Retinoblastoma in association with the chromosome breakage syndromes Fanconi's anaemia and Bloom's syndrome: clinical and cytogenetic findings.

2.50
Hdl Handle:
http://hdl.handle.net/10541/98403
Title:
Retinoblastoma in association with the chromosome breakage syndromes Fanconi's anaemia and Bloom's syndrome: clinical and cytogenetic findings.
Authors:
Gibbons, B; Scott, D; Hungerford, J L; Cheung, K L; Harrison, C; Attard-Montalto, S; Evans, M; Birch, Jillian M; Kingston, J E
Abstract:
Two children presenting with sporadic unilateral retinoblastoma and exhibiting a high degree of chromosome breakage were noted to have unusual facies, microcephaly and abnormal skin pigmentation. In the first child the pattern of both spontaneous and mitomycin-C-induced chromosome breakage was characteristic of Fanconi's anaemia although the degree of breakage was extreme. She also exhibited a striking increase in X-ray-induced chromosomal damage in G0 lymphocytes as measured by dicentric formation and increase in chromatid-type aberrations. She had a number of typical clinical features, including cafe-au-lait patches and abnormalities involving the kidney; however, she demonstrated neither the hypoplasia of radius and thumb nor the typical aplastic phase of this disorder. At age 22 months the child became anaemic with trilineage myelodysplasia, which was rapidly followed by the development of acute myeloblastic leukaemia. The early onset (at age 4 months) of retinoblastoma may have been associated with the underlying genomic instability. The second child exhibited a pattern of chromosome breakage characteristic of Bloom's syndrome, in addition to a moderate increase in damage induced by mytomycin-C. She had the typical stunted growth and malar hypoplasia of Bloom's syndrome although she did not demonstrate the frequently described erythematous 'butterfly rash' Although patients with Fanconi's anaemia and Bloom's syndrome are recognised to be at an increased risk of cancer, retinoblastoma has not previously been described in patients with either condition. We suggest that underlying recessive chromosome breakage syndromes may be underdiagnosed in paediatric cancer patients, with important implications for prognosis and genetic counselling.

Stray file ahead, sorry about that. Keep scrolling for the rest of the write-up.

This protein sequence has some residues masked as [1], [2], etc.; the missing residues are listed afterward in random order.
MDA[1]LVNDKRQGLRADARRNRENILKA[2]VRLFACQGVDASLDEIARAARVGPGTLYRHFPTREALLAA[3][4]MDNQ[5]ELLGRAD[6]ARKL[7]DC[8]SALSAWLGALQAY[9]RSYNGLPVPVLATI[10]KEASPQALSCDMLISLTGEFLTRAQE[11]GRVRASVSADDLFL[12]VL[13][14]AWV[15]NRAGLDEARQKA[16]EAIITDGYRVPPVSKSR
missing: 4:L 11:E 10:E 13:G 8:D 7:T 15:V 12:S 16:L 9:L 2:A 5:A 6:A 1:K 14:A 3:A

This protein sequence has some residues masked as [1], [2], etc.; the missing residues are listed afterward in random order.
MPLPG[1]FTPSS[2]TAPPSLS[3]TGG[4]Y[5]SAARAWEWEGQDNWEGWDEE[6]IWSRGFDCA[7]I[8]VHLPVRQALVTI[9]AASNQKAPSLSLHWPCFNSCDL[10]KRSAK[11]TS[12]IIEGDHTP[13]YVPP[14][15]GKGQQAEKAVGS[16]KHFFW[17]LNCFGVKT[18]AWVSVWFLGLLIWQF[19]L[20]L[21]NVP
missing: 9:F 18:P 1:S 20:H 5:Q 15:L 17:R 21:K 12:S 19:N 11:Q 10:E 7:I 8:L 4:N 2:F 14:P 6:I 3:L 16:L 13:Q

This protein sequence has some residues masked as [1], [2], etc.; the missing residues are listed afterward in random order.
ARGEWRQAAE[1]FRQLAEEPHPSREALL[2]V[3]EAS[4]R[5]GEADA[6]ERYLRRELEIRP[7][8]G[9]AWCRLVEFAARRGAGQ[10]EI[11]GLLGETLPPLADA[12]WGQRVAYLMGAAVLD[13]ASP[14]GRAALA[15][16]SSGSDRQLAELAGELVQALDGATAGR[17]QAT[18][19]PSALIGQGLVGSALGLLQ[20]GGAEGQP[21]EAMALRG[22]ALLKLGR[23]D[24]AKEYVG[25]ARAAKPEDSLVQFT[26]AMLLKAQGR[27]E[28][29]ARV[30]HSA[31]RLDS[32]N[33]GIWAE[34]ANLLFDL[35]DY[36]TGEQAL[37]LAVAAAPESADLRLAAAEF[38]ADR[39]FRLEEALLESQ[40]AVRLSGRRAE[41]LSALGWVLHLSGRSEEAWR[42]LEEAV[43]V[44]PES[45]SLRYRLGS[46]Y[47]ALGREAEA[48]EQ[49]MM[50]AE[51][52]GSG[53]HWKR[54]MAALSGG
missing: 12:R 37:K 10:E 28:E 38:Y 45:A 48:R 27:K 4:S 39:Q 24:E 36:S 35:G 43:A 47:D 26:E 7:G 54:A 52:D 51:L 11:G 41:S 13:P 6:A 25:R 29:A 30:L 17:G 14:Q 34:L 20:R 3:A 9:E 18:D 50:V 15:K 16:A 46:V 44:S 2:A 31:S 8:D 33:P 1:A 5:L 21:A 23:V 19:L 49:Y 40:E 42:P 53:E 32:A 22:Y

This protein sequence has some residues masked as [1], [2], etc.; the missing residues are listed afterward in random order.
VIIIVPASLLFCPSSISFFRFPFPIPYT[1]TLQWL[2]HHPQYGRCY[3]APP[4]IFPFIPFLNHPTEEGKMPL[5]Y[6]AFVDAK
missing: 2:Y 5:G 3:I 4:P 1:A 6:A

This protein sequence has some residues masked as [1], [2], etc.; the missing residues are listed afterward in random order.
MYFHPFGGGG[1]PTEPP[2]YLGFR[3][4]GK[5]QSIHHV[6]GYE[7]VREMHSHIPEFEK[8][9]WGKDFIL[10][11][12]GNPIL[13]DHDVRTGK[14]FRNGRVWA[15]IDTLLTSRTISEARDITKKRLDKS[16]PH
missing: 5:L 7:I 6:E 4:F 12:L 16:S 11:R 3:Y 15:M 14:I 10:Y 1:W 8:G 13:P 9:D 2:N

Affiliation:
Department of Medical Oncology, St Bartholomew's Hospital, London, UK.
Citation:
Retinoblastoma in association with the chromosome breakage syndromes Fanconi's anaemia and Bloom's syndrome: clinical and cytogenetic findings. 1995, 47 (6):311-7 Clin. Genet.
Journal:
Clinical Genetics
Issue Date:
Jun-1995
URI:
http://hdl.handle.net/10541/98403
DOI:
10.1111/j.1399-0004.1995.tb03971.x
PubMed ID:
7554365
Type:
Article
Language:
en
ISSN:
0009-9163
Appears in Collections:
All Christie Publications

Full metadata record

DC FieldValue Language
dc.contributor.authorGibbons, Ben
dc.contributor.authorScott, Den
dc.contributor.authorHungerford, J Len
dc.contributor.authorCheung, K Len
dc.contributor.authorHarrison, Cen
dc.contributor.authorAttard-Montalto, Sen
dc.contributor.authorEvans, Men
dc.contributor.authorBirch, Jillian Men
dc.contributor.authorKingston, J Een